Ideas. Action. Impact. The Washington Institute for Near East Policy The Washington Institute: Improving the Quality of U.S. Middle East Policy

Other Pages

Policy Analysis

PolicyWatch 1315

Unwanted Guest: The Gulf Summit and Iran

Simon Henderson

Also available in

Policy #1315

December 7, 2007

On December 3-4, Arab leaders representing Saudi Arabia, Kuwait, Bahrain, Qatar, the United Arab Emirates (UAE), and Oman met in the Qatari capital, Doha, for their annual Gulf Cooperative Council (GCC) summit, which for the first time was attended by an Iranian president. In November, the UAE set a precedent by impounding an Iranian-bound shipment of undisclosed material banned by UN Security Council Resolutions 1737 and 1747 because of its potential use for nuclear weapons or missile programs. All of this came against the background of the new U.S. National Intelligence Estimate, which assessed that Iran halted its nuclear weapons program in 2003.

Why Invite Ahmadinezhad?

The usual consensus of the summit was challenged when Qatar invited Iranian president Mahmoud Ahmadinezhad as a special guest. The announcement of Ahmadinezhad's participation was made only a day before the conference opened, to the apparent consternation of the other participants. The invitation fits with the often puzzling political behavior of the Qataris, who host both the controversial al-Jazeera satellite television station -- a media outlet that is often highly critical of U.S. policy -- and a major U.S. Air Force installation from where all air operations in Iraq and Afghanistan are controlled. Qatar also seems to enjoy annoying Saudi Arabia, with which it has a lingering border dispute.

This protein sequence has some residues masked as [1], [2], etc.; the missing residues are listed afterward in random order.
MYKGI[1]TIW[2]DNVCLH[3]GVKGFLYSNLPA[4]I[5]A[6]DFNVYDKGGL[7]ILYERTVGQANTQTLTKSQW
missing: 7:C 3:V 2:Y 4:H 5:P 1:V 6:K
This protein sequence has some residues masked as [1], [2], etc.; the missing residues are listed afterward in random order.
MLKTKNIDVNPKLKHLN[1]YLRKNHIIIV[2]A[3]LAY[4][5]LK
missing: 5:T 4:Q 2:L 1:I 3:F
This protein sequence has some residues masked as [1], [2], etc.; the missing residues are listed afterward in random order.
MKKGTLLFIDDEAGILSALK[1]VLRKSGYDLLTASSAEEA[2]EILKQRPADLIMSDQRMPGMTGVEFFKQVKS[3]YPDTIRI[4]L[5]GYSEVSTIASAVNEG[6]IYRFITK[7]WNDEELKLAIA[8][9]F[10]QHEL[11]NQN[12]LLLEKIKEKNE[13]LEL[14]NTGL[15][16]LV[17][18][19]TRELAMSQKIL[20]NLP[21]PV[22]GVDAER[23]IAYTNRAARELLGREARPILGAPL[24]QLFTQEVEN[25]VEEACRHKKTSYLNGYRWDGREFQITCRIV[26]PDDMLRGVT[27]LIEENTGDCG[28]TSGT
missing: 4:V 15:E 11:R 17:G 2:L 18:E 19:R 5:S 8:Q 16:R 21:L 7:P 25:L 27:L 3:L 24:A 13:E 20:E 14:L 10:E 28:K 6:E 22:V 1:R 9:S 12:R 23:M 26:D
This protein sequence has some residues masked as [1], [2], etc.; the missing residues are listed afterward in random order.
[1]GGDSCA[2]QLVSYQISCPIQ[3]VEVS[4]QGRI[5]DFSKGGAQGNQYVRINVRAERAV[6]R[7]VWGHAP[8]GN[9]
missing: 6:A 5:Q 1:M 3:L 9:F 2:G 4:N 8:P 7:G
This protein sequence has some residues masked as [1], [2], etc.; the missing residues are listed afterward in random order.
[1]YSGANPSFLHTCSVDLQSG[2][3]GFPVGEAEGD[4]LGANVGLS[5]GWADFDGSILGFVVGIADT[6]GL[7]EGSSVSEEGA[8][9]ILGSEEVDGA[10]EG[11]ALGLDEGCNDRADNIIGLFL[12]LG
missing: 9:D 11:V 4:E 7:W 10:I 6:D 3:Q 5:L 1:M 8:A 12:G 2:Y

Qatar has reason to both accommodate and worry about Iran. The sheikhdom, a member of the Organization of the Petroleum Exporting Countries (OPEC) with a tiny population of around 200,000 citizens, has the world's third largest reserves of natural gas, including part of a major offshore field that stretches into Iranian waters. Iran's portion of the field is known as South Pars, a site of enormous Iranian investment and development.

Despite the surprise Iranian guest, the other participants made no public fuss. A memorable photograph of the summit shows Saudi king Abdullah walking hand-in-hand with Ahmadinezhad into the conference hall. Given a platform to speak, the Iranian leader urged security, economic, and commercial cooperation but failed to mitigate fears of his country's ambitions. He stated, "We want peace and security . . . based on justice and without foreign intervention," which is diplomatic code for the demand that the U.S. military leave the area. He also annoyed the other participants by pointedly using the term "Persian Gulf" rather than "Arab Gulf."

Post-Summit Statements on Iran

In the GCC statement released after the summit, the first substantive paragraph was directed at Iran. In addition to emphasizing the importance of a peaceful solution to the "nuclear" issue, the paragraph called for Tehran's "constant" cooperation with the International Atomic Energy Agency (IAEA) -- a word that the UN agency itself has not used to describe its continuing efforts to find the truth about Iran's nuclear activities. At the same time, the GCC's cautious approach and need to preserve Arab consensus meant that criticism of Iran was balanced by a paragraph referring to Israel, which was urged to join the Nuclear Nonproliferation Treaty and allow the IAEA to inspect its nuclear sites.

Similarly unrealistic rhetoric was exhibited in the next paragraph, which called for a region free of weapons of mass destruction. If enacted, this could prompt a crisis with Washington, as it would severely limit the ability of the United States -- effectively the security guarantor of each GCC state -- to provide a deterrent threat. The U.S. military currently operates on the basis that ambiguity about the location and use of its nuclear weapons is a crucial part of their deterrent value.